Show
          steve_dev Steven G added a comment - Nikita Kunets We found a workaround that may help you out. We've written Functions.groovy and at the start of each pipeline, we pull the groovy files from a separate git repo and run the following: def functions = load "./scripts/Functions.groovy" This allows you to call the functions defined in Functions.groovy using functions.functionName(). The only requirement is to write the functions in the groovy file and  return this at the very end of the script. At this point, we're basically re-creating the functionality of shared libraries. I'd like to hear how Jesse Glick imagines we should be doing this, we've got a few thousand lines of code spread across 6 external groovy files now, on top of our 500 line jenkinsfile that runs the CI flow. If there's a better way, I'm all ears.
          Hide
          dkder3k Nikita Kunets added a comment -

          Steven G thank you!
          I know this workaround, but in my book if there is such functionality as shared libraries I'd prefer to use it instead of writing workarounds.
          I suppose, in master-slave system it is strange for the master to do something except job management and shared libraries are the way to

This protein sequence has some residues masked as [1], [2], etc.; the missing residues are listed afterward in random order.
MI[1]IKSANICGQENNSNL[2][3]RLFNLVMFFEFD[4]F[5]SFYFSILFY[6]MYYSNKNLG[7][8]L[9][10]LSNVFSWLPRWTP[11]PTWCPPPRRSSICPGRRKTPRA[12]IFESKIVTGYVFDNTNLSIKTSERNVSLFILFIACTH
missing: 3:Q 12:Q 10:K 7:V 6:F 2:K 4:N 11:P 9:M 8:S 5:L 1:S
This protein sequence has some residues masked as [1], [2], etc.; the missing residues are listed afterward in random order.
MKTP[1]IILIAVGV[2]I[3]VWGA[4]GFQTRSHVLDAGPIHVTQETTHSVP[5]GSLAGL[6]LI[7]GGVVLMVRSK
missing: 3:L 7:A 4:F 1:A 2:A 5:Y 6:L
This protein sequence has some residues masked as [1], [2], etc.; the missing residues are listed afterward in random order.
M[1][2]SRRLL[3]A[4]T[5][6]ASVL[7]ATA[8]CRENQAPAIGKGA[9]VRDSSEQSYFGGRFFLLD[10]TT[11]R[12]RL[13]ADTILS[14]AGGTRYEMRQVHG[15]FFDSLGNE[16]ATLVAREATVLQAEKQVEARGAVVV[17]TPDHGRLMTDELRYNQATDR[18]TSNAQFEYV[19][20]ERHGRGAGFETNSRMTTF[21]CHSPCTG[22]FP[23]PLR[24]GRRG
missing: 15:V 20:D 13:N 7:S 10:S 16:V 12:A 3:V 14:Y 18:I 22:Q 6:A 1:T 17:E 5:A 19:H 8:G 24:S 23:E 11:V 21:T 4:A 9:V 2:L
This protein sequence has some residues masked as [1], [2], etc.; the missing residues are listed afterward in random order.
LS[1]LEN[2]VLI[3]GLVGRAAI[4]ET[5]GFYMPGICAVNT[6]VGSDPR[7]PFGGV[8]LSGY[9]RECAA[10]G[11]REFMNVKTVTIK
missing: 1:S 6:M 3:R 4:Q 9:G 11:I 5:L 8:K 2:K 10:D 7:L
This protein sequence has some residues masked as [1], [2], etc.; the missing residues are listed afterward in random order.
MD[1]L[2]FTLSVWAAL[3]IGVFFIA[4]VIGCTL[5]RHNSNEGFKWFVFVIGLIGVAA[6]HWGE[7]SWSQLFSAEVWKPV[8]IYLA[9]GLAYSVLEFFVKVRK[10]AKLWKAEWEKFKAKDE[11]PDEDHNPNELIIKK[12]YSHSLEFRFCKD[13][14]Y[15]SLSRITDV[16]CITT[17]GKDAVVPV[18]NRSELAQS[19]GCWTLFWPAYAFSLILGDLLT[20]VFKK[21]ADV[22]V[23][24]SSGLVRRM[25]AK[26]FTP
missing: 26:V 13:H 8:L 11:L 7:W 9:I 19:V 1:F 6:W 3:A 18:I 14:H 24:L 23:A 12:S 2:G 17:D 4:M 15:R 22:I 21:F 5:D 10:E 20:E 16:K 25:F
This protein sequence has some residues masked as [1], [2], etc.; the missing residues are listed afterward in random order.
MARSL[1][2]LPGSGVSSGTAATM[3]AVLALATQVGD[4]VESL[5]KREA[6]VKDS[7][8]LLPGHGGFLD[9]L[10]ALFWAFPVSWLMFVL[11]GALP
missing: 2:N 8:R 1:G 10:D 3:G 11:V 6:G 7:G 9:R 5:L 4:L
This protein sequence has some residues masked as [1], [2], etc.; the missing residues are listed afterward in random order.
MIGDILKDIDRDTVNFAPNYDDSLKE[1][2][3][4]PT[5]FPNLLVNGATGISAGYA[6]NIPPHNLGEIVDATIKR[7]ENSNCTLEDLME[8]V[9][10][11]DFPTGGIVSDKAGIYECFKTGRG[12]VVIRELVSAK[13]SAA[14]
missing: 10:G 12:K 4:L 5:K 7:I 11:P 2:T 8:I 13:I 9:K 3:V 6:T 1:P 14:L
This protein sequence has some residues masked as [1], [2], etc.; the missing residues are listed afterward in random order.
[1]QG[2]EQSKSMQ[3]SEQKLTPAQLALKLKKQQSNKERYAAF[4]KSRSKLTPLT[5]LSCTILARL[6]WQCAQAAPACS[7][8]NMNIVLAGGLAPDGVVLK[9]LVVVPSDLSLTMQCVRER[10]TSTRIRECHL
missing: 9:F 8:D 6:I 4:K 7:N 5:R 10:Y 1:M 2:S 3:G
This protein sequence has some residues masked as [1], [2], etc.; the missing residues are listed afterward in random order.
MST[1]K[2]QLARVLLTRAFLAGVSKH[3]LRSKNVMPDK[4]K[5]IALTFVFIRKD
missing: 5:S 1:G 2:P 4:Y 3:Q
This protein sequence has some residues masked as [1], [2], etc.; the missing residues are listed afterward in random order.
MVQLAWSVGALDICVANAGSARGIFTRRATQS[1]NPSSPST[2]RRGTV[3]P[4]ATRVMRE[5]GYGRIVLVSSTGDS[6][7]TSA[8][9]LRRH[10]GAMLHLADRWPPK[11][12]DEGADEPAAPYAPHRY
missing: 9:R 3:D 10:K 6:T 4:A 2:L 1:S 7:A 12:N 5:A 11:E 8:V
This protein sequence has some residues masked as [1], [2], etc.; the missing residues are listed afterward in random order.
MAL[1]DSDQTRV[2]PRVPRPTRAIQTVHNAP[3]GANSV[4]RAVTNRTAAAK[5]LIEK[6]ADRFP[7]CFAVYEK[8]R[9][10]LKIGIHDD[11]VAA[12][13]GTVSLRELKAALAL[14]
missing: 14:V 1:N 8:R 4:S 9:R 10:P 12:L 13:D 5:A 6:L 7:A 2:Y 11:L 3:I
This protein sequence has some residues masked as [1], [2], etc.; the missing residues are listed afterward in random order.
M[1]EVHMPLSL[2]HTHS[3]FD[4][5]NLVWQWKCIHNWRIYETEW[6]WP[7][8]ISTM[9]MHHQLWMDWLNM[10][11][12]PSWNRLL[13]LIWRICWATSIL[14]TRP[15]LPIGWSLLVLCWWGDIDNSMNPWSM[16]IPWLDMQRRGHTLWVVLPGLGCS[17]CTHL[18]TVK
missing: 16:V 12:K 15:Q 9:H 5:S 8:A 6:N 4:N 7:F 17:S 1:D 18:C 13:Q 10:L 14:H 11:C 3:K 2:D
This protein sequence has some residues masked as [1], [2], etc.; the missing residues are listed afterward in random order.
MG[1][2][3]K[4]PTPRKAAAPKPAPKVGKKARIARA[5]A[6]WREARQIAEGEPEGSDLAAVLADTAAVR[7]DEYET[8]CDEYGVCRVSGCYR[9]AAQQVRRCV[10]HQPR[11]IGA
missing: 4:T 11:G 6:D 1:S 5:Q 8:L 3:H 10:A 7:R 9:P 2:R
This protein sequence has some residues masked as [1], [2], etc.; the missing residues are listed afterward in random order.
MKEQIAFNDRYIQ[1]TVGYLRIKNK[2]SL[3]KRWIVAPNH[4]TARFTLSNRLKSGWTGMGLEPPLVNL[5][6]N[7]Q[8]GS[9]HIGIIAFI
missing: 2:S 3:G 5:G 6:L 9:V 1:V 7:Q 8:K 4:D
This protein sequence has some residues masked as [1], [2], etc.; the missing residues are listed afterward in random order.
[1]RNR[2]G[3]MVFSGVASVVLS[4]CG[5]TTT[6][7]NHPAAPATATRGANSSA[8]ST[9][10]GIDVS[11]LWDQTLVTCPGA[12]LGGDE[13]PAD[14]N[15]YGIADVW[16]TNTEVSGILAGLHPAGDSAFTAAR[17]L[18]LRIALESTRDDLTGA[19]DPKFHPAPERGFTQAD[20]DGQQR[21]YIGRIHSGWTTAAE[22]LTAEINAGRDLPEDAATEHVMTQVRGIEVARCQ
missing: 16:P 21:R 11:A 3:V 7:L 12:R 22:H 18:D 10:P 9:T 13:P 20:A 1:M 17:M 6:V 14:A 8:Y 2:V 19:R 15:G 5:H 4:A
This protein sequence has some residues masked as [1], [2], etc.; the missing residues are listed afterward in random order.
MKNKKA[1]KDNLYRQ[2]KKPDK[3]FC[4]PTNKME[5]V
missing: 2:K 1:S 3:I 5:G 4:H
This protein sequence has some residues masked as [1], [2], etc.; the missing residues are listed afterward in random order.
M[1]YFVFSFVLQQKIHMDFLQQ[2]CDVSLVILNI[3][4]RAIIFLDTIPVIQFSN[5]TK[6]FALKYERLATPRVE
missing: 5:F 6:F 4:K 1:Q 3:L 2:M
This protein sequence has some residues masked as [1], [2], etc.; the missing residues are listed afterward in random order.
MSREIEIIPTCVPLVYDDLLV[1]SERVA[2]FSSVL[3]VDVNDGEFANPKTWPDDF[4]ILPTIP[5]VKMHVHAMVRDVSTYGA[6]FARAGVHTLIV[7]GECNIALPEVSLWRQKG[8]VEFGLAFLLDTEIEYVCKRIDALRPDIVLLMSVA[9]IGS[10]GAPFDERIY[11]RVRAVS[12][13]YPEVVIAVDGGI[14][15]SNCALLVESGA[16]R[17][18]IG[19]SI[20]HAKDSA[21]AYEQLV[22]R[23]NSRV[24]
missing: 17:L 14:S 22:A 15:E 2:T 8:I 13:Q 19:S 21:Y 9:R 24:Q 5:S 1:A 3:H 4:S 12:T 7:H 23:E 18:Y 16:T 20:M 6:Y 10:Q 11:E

share parts of Pipelines between various projects to reduce redundancies and keep code "DRY"

          So I can't understand why this code should be executed only on the master

          Show
          dkder3k Nikita Kunets added a comment - Steven G thank you! I know this workaround, but in my book if there is such functionality as shared libraries I'd prefer to use it instead of writing workarounds. I suppose, in master-slave system it is strange for the master to do something except job management and shared libraries are the way to share parts of Pipelines between various projects to reduce redundancies and keep code "DRY" So I can't understand why this code should be executed only on the master
          Hide
          jglick Jesse Glick added a comment -

          The issue title is misleading. Yes you can use the load step.